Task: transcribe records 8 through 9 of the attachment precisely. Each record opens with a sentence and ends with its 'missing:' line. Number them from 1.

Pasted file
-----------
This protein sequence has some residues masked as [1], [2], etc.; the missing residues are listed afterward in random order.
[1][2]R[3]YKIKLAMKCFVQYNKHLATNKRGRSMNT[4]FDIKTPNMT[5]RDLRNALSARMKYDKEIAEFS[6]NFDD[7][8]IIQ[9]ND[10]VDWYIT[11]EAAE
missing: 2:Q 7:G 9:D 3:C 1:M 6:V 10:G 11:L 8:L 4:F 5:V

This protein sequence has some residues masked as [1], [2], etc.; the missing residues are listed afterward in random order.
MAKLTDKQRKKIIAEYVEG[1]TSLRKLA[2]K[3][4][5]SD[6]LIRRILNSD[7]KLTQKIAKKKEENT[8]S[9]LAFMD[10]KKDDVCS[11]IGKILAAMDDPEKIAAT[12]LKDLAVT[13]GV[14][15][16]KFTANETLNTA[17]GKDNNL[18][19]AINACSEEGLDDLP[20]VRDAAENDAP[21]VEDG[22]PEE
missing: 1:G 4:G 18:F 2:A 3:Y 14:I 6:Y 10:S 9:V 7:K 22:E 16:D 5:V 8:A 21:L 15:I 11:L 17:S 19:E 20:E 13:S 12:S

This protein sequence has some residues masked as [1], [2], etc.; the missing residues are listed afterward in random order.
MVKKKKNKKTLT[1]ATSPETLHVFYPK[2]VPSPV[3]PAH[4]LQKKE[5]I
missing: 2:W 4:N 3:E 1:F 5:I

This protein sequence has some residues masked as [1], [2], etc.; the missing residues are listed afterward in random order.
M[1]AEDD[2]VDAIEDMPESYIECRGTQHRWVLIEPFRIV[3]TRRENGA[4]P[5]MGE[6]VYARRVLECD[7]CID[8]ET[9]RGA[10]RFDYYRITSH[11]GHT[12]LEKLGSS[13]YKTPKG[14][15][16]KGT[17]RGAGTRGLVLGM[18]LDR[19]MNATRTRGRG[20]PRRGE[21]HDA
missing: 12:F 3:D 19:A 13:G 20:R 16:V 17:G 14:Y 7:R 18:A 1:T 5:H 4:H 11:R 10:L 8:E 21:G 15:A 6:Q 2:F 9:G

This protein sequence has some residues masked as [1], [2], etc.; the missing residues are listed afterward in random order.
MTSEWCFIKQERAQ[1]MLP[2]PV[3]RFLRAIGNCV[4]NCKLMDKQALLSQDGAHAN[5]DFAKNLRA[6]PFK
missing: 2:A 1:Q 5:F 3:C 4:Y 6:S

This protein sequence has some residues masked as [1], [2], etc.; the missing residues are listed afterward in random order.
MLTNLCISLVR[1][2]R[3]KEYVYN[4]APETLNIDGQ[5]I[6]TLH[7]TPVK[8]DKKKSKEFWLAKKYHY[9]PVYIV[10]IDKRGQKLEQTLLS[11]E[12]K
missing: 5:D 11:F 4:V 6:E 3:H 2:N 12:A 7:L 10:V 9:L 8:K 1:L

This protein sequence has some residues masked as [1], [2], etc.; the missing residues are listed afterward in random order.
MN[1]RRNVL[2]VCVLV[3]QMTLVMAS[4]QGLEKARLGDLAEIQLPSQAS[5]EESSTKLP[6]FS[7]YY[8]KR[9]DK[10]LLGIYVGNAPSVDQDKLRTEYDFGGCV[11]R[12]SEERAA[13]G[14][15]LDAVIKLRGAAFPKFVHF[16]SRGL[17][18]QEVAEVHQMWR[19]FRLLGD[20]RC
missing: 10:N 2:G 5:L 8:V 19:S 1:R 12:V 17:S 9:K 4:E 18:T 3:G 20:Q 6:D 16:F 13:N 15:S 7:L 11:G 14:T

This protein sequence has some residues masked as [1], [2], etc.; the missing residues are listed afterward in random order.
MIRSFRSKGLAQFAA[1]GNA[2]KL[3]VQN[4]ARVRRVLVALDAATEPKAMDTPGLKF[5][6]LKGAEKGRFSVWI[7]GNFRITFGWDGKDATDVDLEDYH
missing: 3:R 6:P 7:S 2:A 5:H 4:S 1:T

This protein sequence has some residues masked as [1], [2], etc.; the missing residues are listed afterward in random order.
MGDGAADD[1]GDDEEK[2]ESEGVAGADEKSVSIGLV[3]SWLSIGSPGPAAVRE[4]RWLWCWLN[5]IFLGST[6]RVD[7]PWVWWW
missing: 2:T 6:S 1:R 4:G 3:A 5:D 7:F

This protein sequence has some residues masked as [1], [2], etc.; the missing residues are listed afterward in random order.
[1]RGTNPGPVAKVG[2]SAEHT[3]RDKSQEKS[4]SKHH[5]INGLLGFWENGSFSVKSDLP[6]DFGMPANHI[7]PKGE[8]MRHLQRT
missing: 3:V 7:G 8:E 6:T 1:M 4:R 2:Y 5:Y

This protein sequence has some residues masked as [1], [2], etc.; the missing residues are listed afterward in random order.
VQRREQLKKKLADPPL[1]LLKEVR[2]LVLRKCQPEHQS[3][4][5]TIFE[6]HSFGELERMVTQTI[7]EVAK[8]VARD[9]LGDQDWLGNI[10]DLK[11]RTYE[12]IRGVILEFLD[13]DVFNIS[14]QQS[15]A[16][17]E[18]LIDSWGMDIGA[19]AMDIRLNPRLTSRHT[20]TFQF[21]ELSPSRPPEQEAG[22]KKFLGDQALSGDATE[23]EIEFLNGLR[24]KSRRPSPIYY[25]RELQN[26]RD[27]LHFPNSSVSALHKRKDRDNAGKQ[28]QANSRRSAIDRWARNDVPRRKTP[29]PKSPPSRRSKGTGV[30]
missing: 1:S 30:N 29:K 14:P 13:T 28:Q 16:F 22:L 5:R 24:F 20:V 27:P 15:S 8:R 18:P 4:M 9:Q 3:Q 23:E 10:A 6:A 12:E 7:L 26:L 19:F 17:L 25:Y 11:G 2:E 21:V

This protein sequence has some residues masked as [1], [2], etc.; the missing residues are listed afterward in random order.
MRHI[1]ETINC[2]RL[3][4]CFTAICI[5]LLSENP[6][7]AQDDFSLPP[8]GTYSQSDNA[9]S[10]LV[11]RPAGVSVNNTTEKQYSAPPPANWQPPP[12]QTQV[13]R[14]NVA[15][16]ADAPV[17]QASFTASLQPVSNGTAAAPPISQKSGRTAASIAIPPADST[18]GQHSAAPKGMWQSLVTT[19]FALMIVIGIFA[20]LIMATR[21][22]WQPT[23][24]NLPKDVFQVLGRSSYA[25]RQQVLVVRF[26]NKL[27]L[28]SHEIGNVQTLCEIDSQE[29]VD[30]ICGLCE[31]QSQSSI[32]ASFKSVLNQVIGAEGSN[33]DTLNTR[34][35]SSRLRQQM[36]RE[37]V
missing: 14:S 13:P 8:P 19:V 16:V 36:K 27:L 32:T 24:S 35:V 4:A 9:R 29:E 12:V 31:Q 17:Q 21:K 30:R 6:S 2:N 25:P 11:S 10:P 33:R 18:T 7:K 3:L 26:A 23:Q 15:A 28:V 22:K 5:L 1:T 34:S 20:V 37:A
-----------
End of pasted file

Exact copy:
This protein sequence has some residues masked as [1], [2], etc.; the missing residues are listed afterward in random order.
MIRSFRSKGLAQFAA[1]GNA[2]KL[3]VQN[4]ARVRRVLVALDAATEPKAMDTPGLKF[5][6]LKGAEKGRFSVWI[7]GNFRITFGWDGKDATDVDLEDYH
missing: 3:R 6:P 7:S 2:A 5:H 4:S 1:T

This protein sequence has some residues masked as [1], [2], etc.; the missing residues are listed afterward in random order.
MGDGAADD[1]GDDEEK[2]ESEGVAGADEKSVSIGLV[3]SWLSIGSPGPAAVRE[4]RWLWCWLN[5]IFLGST[6]RVD[7]PWVWWW
missing: 2:T 6:S 1:R 4:G 3:A 5:D 7:F